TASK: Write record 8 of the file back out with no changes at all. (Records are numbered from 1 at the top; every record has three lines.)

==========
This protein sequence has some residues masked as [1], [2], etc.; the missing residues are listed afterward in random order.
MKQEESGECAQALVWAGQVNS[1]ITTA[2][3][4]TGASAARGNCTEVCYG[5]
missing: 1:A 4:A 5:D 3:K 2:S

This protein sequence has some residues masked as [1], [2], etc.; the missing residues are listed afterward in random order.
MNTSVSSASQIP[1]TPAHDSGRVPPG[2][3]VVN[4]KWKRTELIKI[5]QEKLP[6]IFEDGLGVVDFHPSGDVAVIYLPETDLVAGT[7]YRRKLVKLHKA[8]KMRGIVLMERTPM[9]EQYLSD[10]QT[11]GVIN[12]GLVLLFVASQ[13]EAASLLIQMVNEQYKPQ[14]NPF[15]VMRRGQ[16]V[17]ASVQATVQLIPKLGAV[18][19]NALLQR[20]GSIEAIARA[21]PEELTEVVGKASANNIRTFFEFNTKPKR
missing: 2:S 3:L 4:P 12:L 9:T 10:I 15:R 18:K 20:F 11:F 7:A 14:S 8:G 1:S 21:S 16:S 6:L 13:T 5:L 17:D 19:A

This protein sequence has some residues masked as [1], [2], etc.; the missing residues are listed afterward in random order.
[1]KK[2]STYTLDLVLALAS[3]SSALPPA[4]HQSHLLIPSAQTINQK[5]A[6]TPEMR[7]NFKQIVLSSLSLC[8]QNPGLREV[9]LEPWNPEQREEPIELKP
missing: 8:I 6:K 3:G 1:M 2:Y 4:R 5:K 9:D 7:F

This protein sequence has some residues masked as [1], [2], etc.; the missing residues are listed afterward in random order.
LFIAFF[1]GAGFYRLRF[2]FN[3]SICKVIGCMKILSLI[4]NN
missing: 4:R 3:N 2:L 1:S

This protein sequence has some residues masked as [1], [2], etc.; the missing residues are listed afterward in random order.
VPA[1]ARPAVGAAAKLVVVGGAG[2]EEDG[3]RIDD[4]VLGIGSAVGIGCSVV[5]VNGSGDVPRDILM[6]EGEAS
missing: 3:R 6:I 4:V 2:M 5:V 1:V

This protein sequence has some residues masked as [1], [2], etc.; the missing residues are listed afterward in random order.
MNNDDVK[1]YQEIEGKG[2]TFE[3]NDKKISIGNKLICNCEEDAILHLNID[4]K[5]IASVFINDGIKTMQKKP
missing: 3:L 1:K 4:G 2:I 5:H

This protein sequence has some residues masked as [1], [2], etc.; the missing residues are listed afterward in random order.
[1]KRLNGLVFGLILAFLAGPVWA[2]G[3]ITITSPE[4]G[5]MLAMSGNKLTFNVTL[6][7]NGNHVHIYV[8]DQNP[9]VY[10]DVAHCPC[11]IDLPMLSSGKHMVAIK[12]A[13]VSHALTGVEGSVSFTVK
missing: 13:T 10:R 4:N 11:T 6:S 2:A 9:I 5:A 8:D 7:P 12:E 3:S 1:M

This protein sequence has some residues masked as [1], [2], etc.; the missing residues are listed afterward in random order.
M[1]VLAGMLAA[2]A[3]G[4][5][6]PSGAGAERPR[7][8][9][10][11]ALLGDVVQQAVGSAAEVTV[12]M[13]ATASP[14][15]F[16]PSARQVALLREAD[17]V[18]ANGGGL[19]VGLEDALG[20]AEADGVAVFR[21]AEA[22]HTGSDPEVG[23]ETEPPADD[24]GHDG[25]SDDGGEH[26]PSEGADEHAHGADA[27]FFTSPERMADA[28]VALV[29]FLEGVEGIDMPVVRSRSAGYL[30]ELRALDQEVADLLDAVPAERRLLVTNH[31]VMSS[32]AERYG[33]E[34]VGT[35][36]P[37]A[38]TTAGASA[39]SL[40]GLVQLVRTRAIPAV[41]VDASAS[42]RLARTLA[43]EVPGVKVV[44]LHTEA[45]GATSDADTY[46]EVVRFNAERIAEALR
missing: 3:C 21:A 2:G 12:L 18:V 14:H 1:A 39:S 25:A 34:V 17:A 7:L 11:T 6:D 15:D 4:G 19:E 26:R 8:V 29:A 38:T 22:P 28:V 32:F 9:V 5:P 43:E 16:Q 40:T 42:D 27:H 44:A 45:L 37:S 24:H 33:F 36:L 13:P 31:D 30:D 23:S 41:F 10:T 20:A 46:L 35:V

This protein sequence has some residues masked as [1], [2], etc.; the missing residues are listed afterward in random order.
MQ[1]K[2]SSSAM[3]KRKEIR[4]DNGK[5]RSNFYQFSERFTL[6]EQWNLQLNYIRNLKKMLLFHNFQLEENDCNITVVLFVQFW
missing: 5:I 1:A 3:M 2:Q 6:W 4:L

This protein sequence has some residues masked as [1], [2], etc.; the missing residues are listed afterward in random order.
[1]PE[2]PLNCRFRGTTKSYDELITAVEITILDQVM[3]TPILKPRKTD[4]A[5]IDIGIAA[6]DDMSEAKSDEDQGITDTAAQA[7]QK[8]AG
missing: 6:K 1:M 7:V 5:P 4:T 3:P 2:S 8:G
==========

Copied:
This protein sequence has some residues masked as [1], [2], etc.; the missing residues are listed afterward in random order.
M[1]VLAGMLAA[2]A[3]G[4][5][6]PSGAGAERPR[7][8][9][10][11]ALLGDVVQQAVGSAAEVTV[12]M[13]ATASP[14][15]F[16]PSARQVALLREAD[17]V[18]ANGGGL[19]VGLEDALG[20]AEADGVAVFR[21]AEA[22]HTGSDPEVG[23]ETEPPADD[24]GHDG[25]SDDGGEH[26]PSEGADEHAHGADA[27]FFTSPERMADA[28]VALV[29]FLEGVEGIDMPVVRSRSAGYL[30]ELRALDQEVADLLDAVPAERRLLVTNH[31]VMSS[32]AERYG[33]E[34]VGT[35][36]P[37]A[38]TTAGASA[39]SL[40]GLVQLVRTRAIPAV[41]VDASAS[42]RLARTLA[43]EVPGVKVV[44]LHTEA[45]GATSDADTY[46]EVVRFNAERIAEALR
missing: 3:C 21:A 2:G 12:L 18:V 14:H 1:A 39:S 25:A 34:V 17:A 7:L 11:T 6:D 15:D 4:G 19:E 26:R 8:V 29:A 38:T 22:P 28:V 32:F 9:V 5:P 43:E 16:Q 40:T 42:D 27:H 44:A 45:L 37:S 24:H 33:F 36:L 13:P 31:D 30:D 23:S 41:F 10:T 20:A 46:L 35:V